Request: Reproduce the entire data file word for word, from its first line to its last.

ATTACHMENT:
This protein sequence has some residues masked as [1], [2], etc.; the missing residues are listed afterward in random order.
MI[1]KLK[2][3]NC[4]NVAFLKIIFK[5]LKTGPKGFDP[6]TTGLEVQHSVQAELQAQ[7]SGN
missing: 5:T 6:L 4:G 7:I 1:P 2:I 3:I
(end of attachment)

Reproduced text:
This protein sequence has some residues masked as [1], [2], etc.; the missing residues are listed afterward in random order.
MI[1]KLK[2][3]NC[4]NVAFLKIIFK[5]LKTGPKGFDP[6]TTGLEVQHSVQAELQAQ[7]SGN
missing: 5:T 6:L 4:G 7:I 1:P 2:I 3:I